3. You will pee on everything. I have found it to be unavoidable. When it comes to changing from my big overnight/lounging bag to the smaller leg bag (or vice versa), I’ve just started doing it in the bathtub for easy clean up. I keep gloves and alcohol wipes next to the tub so I can easily reach everything I need to keep the tubes clean to limit infection risk. Before I got my bladder spasms under some sort of management, every time I would empty the bag into the toilet my bladder would spasm and I would leak urine around the catheter tube. Not only was this extremely painful, it was also very annoying as I was going through a billion pads and I was tired of cleaning up pee from the floor. I started folding up a paper towel and placing it on top of my pad before emptying my bag (and inevitably my bladder); it saved me from having to change my pad every time I emptied the bag.
  4. Ask for these things before you leave the hospital: mesh underwear (see above), gloves and alcohol wipes for cleaning the catheter tip, a few extra stat lock devices for holding the catheter tubing in place, tape for holding the stat lock in place, some other tubing in place, or securing the catheter tip to the tubing while you sleep. I walked out with prescriptions for a pain medication, an antibiotic, and a stool softener (you will need it). I wish I had walked out with a prescription for an antispasmodic medication and an anti nausea medication. I ended up with nausea from the laxative I had to take (turns out that anesthesia also puts your bowels to sleep and they sometimes need a bit of an alarm clock to wake them back up). But far and away, the thing that has made the last week the most unbearable were the bladder spasms. The pain from the incision only lasted a few days, and was generally subdued by the time my pain medication ran out, but I could not get any reprieve from the feeling of burning, aching discomfort that felt like the UTI from hell. This pain was made worse by movement of basically any kind, and kept me (and continues to keep me) on my back. Other things you can get at the drugstore: unscented babywipes for sensitive skin, laxative (nurse recommended magnesium citrate), clingwrap to protect the adhesive on your stat lock when you shower, standing hand mirror if you don’t already have one, gloves and alcohol wipes if you run out of what you get from the hospital.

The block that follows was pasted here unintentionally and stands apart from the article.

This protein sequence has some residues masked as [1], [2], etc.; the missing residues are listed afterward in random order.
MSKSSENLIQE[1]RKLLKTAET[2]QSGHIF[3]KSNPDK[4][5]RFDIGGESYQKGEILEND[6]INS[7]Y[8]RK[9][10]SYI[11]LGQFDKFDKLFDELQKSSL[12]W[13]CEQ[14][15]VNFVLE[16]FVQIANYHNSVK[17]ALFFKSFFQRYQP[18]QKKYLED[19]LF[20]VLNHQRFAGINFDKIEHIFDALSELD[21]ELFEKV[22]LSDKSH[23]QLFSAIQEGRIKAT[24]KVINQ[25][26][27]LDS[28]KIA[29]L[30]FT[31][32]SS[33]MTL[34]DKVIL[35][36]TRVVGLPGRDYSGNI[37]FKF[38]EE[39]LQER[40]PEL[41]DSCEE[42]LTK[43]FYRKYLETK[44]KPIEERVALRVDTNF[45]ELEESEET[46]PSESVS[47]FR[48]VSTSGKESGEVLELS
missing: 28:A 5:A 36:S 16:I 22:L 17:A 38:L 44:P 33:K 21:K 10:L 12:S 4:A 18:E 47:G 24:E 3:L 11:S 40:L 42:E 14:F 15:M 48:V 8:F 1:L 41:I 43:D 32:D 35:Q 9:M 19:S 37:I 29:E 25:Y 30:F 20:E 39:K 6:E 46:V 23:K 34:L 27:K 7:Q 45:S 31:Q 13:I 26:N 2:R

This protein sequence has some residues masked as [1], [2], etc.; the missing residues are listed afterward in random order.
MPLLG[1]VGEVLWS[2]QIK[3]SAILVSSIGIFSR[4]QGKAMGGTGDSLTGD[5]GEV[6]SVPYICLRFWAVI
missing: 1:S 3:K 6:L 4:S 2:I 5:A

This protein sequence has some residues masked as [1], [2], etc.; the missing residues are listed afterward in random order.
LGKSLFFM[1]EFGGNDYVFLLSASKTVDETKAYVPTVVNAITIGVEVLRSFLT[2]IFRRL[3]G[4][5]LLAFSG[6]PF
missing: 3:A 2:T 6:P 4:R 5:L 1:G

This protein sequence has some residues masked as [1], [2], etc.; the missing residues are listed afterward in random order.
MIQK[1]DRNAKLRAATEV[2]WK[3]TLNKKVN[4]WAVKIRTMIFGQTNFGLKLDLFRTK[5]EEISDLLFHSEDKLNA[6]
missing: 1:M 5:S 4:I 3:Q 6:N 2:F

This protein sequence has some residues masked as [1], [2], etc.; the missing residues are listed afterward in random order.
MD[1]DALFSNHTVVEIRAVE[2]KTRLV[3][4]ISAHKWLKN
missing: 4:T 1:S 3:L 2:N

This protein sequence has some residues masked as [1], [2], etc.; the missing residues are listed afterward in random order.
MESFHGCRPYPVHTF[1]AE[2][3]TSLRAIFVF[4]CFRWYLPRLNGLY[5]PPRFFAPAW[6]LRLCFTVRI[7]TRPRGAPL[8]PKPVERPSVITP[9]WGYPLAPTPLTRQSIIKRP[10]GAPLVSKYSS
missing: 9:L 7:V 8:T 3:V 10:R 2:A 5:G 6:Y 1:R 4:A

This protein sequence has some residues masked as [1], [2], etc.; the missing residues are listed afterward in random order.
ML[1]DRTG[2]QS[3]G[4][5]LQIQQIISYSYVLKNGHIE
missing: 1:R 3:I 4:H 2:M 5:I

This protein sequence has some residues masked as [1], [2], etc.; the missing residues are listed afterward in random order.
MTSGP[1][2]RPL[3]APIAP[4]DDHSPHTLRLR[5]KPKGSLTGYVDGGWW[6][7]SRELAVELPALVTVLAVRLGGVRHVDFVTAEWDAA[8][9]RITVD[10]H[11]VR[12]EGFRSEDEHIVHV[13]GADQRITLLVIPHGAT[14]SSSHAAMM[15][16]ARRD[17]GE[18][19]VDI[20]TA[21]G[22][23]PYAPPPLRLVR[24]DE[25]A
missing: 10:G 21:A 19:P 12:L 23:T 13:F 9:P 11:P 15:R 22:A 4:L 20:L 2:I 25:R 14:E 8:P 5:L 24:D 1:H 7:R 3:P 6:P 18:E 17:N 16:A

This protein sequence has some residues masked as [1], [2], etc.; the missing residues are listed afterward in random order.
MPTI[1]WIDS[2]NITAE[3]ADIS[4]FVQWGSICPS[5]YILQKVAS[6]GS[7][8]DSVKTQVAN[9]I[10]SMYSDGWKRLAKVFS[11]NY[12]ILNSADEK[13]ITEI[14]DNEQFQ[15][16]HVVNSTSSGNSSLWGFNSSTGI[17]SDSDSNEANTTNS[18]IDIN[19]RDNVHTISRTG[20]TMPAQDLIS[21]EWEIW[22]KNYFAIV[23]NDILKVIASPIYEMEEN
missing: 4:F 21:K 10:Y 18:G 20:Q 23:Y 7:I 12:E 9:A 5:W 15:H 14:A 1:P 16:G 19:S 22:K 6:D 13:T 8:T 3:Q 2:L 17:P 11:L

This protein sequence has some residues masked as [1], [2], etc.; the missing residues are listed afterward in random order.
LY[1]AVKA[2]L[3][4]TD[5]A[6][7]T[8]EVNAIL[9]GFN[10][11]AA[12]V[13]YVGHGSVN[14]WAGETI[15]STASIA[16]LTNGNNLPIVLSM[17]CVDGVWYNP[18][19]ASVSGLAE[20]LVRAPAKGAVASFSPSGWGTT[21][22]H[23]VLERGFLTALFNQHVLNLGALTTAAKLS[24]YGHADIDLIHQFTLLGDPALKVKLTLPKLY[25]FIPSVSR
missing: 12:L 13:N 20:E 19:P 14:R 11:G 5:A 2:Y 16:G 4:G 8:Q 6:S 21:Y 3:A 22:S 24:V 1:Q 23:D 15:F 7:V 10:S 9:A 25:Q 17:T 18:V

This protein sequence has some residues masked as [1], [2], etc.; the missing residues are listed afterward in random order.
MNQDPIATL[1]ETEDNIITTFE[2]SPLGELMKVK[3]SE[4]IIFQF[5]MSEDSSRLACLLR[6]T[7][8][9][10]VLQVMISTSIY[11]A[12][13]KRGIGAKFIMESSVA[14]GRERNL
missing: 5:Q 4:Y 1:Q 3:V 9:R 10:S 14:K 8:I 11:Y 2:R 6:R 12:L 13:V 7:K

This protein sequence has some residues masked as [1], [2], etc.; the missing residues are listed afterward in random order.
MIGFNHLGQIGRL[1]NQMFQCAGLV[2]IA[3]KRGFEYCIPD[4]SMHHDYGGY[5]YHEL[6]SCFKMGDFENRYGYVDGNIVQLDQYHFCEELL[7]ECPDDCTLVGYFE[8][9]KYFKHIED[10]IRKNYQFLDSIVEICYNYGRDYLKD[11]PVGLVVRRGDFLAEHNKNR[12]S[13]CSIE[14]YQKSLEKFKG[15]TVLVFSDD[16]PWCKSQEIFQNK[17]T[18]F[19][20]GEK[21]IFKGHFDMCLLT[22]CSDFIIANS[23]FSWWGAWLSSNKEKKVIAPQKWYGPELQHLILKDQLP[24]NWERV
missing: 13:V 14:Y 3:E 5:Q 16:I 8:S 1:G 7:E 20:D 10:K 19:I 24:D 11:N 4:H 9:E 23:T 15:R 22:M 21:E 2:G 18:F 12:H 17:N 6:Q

The number one most helpful thing getting me through this week has been the outpouring of support: phone calls checking in on me, friends coming to visit with flowers and snacks, and my partner working from home feeding me, watering me, and holding me when things get to be too much. In spite of my sometimes stubborn, strong willed nature, I have decided that this has not been the time for me to insist on being independent nor understating the affect this has had on me. I know that this too shall pass, but I do wish it would pass a little faster.